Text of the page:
Table of Contents Hide
- Do Non-moving Violations Affect Insurance?
- Non-Moving Violations
- Insurance Rates Rise
- What Effect Do Parking Tickets Have On Your Insurance?
- Do Other Non-moving Violations Have an Impact on Insurance?
- What Effect Do Speeding Tickets Have on Insurance?
- How Long Does a Speeding Ticket Stay On Your Driving Record?
- Which Traffic Violations Will Not Raise Your Insurance Rates?
- Do Other Moving Violations Affect My Insurance?
- What Can You Do to Avoid the Extra Cost?
- Other Ways to Save Money on Auto Insurance
- Related Articles
Non-moving violations are traffic violations that do not involve the movement of your vehicle. Examples of non-moving violations include parking tickets, expired registration, and broken taillights.
Many people wonder if non-moving violations affect their insurance rates. The answer is generally no, but there are a few exceptions.
In this article, we will discuss whether non-moving violations affect insurance, and we will provide tips on how to keep your insurance rates low.
Do Non-moving Violations Affect Insurance?
In most cases, non-moving violations do not affect your insurance rates. Insurance companies are primarily concerned with moving violations, such as speeding tickets and accidents, because these violations are more likely to lead to insurance claims.
However, there are a few exceptions to this rule. For example, if you have too many unpaid parking tickets, your insurance company may raise your rates. This is because unpaid parking tickets can lead to a suspended license, which is a major risk factor for insurance companies.
Additionally, if you receive a non-moving violation that is considered a “serious offense” in your state, your insurance company may raise your rates. For example, in some states, driving with an expired registration is considered a serious offense.
It’s exactly what it sounds like: a non-moving violation. You broke a vehicle code or a traffic law, but your car wasn’t moving at the time, or the violation didn’t involve vehicle movement.
Expired registration, broken taillights or headlights, overly tinted windows, and illegal parking are all examples of non-moving violations.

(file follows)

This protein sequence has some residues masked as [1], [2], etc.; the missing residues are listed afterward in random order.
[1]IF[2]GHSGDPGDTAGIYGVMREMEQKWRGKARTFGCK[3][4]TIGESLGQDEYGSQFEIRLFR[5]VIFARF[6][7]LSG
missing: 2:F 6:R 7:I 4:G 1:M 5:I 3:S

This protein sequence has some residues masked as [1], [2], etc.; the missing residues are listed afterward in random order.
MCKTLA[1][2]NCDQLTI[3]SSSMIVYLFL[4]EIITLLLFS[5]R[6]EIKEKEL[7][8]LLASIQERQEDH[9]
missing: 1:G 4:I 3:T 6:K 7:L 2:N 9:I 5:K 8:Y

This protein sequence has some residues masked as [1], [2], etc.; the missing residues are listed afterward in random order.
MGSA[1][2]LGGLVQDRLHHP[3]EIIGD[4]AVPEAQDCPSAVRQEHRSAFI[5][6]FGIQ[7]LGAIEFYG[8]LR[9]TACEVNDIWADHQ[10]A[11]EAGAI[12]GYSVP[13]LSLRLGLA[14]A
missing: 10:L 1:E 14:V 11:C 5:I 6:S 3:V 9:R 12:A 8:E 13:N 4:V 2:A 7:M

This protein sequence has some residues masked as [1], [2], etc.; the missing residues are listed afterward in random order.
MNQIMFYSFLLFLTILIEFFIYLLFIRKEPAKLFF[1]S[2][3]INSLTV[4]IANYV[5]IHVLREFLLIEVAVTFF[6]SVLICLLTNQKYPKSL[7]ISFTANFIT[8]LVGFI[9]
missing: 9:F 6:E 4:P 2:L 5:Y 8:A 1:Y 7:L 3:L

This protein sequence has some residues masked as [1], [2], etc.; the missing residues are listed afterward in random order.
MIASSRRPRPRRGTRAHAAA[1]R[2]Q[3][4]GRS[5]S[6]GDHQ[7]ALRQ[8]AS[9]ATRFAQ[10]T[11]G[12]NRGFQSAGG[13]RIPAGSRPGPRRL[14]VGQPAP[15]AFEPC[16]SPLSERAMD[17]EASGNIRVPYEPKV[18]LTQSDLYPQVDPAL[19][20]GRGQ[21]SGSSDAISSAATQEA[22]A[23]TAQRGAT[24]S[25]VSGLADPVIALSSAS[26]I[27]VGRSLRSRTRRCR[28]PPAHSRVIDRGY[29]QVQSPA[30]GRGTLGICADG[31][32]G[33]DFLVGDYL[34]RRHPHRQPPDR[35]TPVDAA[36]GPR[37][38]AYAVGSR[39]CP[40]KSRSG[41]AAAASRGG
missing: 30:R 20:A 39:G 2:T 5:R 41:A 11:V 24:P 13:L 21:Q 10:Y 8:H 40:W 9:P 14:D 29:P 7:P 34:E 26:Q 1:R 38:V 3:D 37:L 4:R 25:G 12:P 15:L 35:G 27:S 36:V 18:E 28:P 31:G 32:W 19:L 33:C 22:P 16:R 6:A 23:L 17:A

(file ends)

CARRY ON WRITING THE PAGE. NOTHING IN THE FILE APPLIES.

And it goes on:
Non-moving violations, in general, will not affect your insurance rates as long as you fix the violation and pay the ticket. Your insurance company may raise your rate if you have too many unpaid parking tickets.
Insurance Rates Rise
A moving violation, accident, or DUI conviction can cause your insurance premiums to skyrocket, sometimes dramatically.
The level of projected risk you represent determines your insurance rate. Your insurance rates will be lower if you have a clean driving record. Your insurance may be significantly higher if you have a poor driving record.
In many cases, there are no restrictions on how much your insurance could rise after an accident, a ticket, or a conviction for driving with a suspended license or a DUI. After a single $2,000 or more claim, insurance rates can rise by more than 40% on average. A DUI in Louisiana can nearly double your insurance premiums.
Even if you are not involved in an accident and only receive a speeding ticket, your insurance may increase. A moving violation within the last three years or a DUI within the last ten years, according to Esurance, will be considered when calculating your insurance rate. The good news is that once a moving violation has been removed from your driving record, it will no longer affect your insurance rate.
What Effect Do Parking Tickets Have On Your Insurance?
Parking tickets typically do not affect your insurance because they are not moving violations, and most states do not report them on driving records. On the other hand, failure to pay a parking ticket may cost you more than just a rate increase, as many states will refuse to renew your vehicle registration until you have paid it. Remember that driving without an active registration can result in a citation for driving illegally.
Do Other Non-moving Violations Have an Impact on Insurance?
While any violation on your driving record can affect your insurance, non-moving violations usually do not. Parking tickets, vehicle violations such as a broken light, and expired registrations are examples of non-moving violations.